Water is generally not effective in extinguishing a plastic fire. Trying to put out a plastic fire with water can sometimes worsen the situation. Here’s why:

Ineffectiveness: Plastic fires often burn at high temperatures and release flammable gases. Water does not effectively cool down the fire or suppress the flammable gases, so it may not extinguish the fire completely.

Splattering: When water comes into contact with a burning plastic fire, it can cause the plastic to splatter and disperse the flames. This can lead to the fire spreading or increasing in intensity.

Toxic fumes: Water can cause burning plastic to release toxic fumes and gases more rapidly. The combination of water and heated plastic can generate steam and potentially carry toxic substances in the fumes, increasing the risk to those nearby.

Instead of using water, it’s best to rely on fire extinguishers suitable for the type of fire involved. Dry chemical fire extinguishers (ABC), carbon dioxide (CO2) extinguishers, or clean agent extinguishers are more effective and appropriate for extinguishing plastic fires.

These extinguishers are designed to starve the fire of oxygen or interrupt the chemical reaction without exacerbating the situation or releasing toxic fumes.

Can Burning Plastic Start A Fire?

Yes, burning plastic can start a fire. When plastic materials come into contact with a sufficient heat source or open flame, they can ignite and sustain a fire.

The ignition temperature of different types of plastic varies, but many plastics can catch fire and burn easily once ignited.

Plastic fires can start in various ways, such as:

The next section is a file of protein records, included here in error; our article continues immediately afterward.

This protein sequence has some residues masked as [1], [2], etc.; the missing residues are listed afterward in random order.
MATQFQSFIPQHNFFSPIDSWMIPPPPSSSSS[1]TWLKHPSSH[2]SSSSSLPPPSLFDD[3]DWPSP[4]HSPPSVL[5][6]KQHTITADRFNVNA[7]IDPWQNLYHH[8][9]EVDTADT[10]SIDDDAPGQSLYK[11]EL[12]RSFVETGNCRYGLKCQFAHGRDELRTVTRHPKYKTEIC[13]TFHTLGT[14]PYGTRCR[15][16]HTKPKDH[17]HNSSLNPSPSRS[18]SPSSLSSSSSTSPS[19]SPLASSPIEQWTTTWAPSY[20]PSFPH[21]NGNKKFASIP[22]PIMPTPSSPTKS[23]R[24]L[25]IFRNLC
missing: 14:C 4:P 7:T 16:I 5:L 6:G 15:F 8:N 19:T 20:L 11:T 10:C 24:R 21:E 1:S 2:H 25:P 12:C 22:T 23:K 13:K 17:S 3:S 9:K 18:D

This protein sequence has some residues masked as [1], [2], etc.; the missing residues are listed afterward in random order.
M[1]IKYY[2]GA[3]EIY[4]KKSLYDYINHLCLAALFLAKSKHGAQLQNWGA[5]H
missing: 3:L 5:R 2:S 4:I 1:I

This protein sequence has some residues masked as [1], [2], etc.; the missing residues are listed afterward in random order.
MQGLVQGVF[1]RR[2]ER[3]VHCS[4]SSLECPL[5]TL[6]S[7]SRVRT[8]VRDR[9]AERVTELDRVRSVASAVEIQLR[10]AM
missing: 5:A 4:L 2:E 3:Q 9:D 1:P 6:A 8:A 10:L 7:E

Direct contact with an open flame: Plastics exposed to a direct flame can heat up and eventually ignite. This can happen, for example, if a plastic object comes into contact with a lit candle, a lighter, or a match.

Heat transfer from nearby sources: Plastics placed near heat sources like stoves, heaters, or hot surfaces can absorb heat and eventually reach their ignition temperature, leading to a fire.

Electrical faults: Electrical malfunctions or short circuits can generate heat that can ignite nearby plastic materials. Overloaded circuits, faulty wiring, or electrical equipment can contribute to fires involving plastics.

Chemical reactions: Certain chemicals can react with plastics and generate heat, potentially producing fire. This can occur in industrial settings where incompatible chemicals come into contact with plastic materials.


When encountering a plastic fire, it is crucial to prioritize safety and take immediate action. Evacuate the area and call emergency services to report the fire.

Do not attempt to extinguish the fire yourself, as burning plastic releases toxic fumes.

Please wait for the fire department to arrive; they have the equipment and training to handle the situation safely.

Prevention is key, so practice properly storing and handling flammable materials and maintaining a fire-safe environment to minimize the risk of plastic fires.